There’s a growing body of research out there that shows collaborative time for professional learning is critical to school improvement. But it turns out jumping the hurdle to make time for collaboration doesn’t ensure that it will work.
“Time alone is not going to fix it. . . . You need to have specific protocols—a focus in your conversation. . . . Yes, collaboration, time are important, but there are essential elements that are very critical to have as part of your culture.”
—Francisco Escobedo, Superintendent of Chula Vista Elementary School District
My husband hates to collaborate. He’s a 6th grade science teacher with 20 years under his belt in exclusively high-needs schools. He’s lived through several experiments with the concept of collaborative planning time – all of them enforced by a top-down mandate and developed under the assumption there are problems with the teachers that need to be fixed. His frustration is not unusual, this deficit-based approach doesn’t build trust. It undermines it. And it ignores the real assets ALL teachers can bring to the table – regardless of their level of experience or struggle.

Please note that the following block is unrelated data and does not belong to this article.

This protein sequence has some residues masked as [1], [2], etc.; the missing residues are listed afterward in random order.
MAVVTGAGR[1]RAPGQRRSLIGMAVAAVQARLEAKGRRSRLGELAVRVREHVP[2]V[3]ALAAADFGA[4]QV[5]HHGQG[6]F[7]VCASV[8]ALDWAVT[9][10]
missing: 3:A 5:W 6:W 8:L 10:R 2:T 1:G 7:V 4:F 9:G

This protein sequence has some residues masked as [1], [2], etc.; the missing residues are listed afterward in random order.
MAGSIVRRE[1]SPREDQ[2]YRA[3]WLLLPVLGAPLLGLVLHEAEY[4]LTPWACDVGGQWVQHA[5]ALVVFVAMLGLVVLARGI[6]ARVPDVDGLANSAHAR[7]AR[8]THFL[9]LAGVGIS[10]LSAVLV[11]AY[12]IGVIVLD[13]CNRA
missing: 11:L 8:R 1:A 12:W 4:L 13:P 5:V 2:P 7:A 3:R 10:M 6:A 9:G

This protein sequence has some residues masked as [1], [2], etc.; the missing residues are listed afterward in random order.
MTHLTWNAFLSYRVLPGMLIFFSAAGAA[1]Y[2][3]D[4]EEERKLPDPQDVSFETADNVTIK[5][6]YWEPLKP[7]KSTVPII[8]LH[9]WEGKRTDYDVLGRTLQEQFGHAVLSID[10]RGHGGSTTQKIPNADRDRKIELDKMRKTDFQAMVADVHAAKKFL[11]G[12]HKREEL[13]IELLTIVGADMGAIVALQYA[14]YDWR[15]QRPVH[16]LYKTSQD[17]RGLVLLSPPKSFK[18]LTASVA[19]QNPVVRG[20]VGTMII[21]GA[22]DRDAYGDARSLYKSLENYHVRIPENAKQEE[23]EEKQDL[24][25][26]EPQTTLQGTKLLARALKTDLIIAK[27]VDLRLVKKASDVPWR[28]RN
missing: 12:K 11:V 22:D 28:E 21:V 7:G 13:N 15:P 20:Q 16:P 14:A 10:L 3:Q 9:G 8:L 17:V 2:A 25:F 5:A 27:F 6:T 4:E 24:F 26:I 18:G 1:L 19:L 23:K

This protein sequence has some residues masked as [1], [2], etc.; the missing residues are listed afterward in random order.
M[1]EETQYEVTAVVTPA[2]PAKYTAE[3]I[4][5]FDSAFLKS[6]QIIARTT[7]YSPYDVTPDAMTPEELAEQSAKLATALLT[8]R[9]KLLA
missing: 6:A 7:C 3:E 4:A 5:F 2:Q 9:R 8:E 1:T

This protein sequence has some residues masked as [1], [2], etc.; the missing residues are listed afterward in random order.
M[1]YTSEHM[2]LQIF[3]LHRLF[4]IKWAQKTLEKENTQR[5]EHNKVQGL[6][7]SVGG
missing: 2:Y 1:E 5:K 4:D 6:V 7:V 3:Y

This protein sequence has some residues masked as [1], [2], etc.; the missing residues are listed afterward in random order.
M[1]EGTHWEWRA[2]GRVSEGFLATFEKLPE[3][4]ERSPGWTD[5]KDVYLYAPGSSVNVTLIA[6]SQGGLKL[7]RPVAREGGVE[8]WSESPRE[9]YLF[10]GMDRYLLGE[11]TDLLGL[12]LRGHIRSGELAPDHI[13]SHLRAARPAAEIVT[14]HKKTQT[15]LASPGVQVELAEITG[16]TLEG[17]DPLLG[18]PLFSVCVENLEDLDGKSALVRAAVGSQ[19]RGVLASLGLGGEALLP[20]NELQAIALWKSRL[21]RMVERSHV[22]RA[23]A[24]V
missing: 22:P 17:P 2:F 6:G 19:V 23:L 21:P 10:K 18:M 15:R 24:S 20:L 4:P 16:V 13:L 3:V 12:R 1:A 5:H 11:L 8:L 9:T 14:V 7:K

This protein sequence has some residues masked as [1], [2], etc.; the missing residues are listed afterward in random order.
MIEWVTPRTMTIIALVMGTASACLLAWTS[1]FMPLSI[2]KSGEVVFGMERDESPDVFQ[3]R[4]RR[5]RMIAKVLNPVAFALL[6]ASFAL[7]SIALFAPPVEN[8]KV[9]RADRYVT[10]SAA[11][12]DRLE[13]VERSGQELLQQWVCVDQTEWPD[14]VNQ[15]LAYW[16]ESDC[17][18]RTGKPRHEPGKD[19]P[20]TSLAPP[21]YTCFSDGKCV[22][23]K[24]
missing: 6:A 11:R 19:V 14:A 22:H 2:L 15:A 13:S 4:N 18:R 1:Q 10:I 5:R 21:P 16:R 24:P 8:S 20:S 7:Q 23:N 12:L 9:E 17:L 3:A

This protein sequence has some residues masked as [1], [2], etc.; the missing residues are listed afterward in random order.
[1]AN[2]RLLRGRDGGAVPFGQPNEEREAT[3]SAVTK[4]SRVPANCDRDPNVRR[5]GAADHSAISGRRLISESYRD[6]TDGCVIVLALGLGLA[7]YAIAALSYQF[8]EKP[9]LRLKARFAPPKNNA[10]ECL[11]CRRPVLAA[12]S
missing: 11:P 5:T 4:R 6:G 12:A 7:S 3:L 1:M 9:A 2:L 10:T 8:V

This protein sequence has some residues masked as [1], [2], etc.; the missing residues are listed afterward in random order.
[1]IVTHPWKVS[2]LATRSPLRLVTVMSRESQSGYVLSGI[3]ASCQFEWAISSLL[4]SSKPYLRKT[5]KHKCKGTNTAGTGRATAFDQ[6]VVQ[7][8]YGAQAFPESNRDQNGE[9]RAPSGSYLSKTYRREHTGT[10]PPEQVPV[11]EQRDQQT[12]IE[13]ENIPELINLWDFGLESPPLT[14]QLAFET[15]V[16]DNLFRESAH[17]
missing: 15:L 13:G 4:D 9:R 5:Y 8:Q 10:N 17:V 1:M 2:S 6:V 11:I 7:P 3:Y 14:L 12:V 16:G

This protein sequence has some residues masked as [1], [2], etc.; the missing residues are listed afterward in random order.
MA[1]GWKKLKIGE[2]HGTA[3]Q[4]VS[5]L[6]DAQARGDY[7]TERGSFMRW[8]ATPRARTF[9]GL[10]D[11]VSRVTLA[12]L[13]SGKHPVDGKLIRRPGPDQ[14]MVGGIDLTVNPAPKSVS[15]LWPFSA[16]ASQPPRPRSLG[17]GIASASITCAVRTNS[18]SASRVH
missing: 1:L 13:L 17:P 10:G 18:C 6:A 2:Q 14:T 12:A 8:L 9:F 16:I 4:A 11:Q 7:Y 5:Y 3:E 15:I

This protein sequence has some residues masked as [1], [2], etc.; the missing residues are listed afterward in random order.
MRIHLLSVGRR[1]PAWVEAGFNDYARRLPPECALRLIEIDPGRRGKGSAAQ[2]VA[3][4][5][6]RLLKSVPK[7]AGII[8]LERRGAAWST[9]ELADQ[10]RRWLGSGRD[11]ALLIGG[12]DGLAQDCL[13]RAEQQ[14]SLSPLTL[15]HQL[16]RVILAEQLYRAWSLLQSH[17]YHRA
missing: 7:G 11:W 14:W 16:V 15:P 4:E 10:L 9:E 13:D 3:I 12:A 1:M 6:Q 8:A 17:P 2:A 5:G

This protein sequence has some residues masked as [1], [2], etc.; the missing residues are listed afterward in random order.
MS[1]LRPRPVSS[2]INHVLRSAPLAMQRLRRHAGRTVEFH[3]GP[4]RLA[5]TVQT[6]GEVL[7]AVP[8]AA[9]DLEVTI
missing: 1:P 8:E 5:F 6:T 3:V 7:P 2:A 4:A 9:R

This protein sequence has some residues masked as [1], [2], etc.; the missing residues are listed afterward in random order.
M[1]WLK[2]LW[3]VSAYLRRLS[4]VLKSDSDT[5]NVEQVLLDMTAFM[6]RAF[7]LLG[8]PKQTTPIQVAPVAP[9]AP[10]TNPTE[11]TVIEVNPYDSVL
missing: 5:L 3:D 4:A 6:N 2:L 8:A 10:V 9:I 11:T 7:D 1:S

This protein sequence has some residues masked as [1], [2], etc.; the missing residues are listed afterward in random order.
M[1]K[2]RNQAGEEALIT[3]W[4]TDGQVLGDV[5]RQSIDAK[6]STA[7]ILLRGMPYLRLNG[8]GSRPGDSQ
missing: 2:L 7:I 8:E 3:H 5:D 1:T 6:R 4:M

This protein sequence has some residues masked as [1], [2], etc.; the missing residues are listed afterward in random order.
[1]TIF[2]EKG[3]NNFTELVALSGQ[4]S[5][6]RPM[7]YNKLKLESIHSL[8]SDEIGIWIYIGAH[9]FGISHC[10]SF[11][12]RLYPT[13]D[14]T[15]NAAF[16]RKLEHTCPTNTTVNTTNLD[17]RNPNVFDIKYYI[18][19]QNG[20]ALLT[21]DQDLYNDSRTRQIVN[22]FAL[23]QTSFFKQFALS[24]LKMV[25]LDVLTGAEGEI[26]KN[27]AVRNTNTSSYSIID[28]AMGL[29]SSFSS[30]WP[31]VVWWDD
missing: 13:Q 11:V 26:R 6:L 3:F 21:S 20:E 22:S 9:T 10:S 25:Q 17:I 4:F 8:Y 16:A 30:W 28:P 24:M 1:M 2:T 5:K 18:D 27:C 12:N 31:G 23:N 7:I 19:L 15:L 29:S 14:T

Luckily there are ways to foster a collaborative school culture. The research suggests that there’s more to it than providing the time for collaboration. Schools need to consider questions like:
- “Do we have shared agreements about what effective teaching and learning looks like?”
- “Are we having the hard conversations about what’s working, what isn’t, and how we know?”
- “Do we share responsibility for determining the learning we most need to do together?”
- “How are we using evidence from our classrooms to inform the work we do together?”
Collaboration that is driven by the strengths of educators rather than compliance to mandates gives groups a much stronger foundation to stand on.